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The Oxford Compendium of Visual Illusions$
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Arthur G. Shapiro and Dejan Todorovic

Print publication date: 2017

Print ISBN-13: 9780199794607

Published to Oxford Scholarship Online: June 2017

DOI: 10.1093/acprof:oso/9780199794607.001.0001

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Three-Dimensional Müller-Lyer Illusion

Three-Dimensional Müller-Lyer Illusion

Theoretical and Practical Implications

Chapter:
(p.185) Chapter 15 Three-Dimensional Müller-Lyer Illusion
Source:
The Oxford Compendium of Visual Illusions
Author(s):

Patricia R. DeLucia

Publisher:
Oxford University Press
DOI:10.1093/acprof:oso/9780199794607.003.0015

Since its introduction in 1889, the Müller-Lyer illusion has incited numerous studies and explanations. Most rely on two-dimensional stimuli such as line drawings, subject to the criticism that illusions are restricted to impoverished, artificial stimuli and have little relevance to understanding of ordinary perception. The three-dimensional Müller-Lyer illusion occurs with familiar solid objects and moving observers and has been used to evaluate misapplied constancy theories, perception–action dissociations, and level of processing. The occurrence of illusions in real-world contexts, and in two-dimensional displays upon which people rely increasingly, makes them essential to understand and predict. The three-dimensional Müller-Lyer illusion has significant theoretical and practical implications and continues to be an important concern for visual science.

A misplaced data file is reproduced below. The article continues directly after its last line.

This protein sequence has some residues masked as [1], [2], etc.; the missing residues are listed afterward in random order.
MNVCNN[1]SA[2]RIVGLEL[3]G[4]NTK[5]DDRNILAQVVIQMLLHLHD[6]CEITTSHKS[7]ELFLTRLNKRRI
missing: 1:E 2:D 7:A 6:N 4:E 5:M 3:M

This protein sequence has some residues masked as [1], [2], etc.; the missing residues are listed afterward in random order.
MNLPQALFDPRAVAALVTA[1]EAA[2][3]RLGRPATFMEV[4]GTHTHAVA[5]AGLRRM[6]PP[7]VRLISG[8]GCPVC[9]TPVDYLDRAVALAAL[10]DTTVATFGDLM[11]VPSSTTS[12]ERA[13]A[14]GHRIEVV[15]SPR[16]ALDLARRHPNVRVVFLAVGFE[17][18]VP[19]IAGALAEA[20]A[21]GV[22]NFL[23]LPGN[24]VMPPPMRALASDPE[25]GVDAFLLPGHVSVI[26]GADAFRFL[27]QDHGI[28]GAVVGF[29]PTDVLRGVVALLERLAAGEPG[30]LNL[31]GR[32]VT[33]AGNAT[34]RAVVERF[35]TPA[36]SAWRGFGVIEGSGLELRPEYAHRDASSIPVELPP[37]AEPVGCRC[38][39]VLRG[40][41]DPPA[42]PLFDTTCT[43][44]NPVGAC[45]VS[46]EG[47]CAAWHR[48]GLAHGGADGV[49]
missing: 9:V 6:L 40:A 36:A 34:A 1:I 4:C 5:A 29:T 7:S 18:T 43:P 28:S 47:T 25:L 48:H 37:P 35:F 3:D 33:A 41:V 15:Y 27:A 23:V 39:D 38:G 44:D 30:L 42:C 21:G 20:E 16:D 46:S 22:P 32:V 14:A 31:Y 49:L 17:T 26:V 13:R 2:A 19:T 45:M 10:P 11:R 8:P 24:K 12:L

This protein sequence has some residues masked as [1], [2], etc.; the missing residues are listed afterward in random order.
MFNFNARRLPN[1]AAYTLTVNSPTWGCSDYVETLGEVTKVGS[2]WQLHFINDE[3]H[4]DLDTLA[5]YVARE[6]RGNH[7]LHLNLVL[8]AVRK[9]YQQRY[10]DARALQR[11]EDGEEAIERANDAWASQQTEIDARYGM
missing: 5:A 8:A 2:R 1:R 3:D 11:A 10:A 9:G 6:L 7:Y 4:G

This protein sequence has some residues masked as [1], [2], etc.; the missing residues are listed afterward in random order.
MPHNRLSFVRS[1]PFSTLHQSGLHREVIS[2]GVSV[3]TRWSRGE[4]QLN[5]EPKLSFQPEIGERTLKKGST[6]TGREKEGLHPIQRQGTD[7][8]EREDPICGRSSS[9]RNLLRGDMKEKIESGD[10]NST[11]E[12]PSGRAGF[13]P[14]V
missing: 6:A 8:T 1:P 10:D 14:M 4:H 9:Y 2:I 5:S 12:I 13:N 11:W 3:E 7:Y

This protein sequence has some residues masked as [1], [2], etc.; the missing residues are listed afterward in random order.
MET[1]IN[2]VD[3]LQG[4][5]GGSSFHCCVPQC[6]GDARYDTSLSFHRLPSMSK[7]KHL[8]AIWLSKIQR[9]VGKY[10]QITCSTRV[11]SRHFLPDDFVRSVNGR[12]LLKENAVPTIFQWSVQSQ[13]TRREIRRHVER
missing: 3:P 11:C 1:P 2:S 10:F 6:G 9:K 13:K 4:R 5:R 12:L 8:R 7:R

Keywords:   Müller-Lyer, illusions, constancy theories, perception-action, two-dimensional, perception

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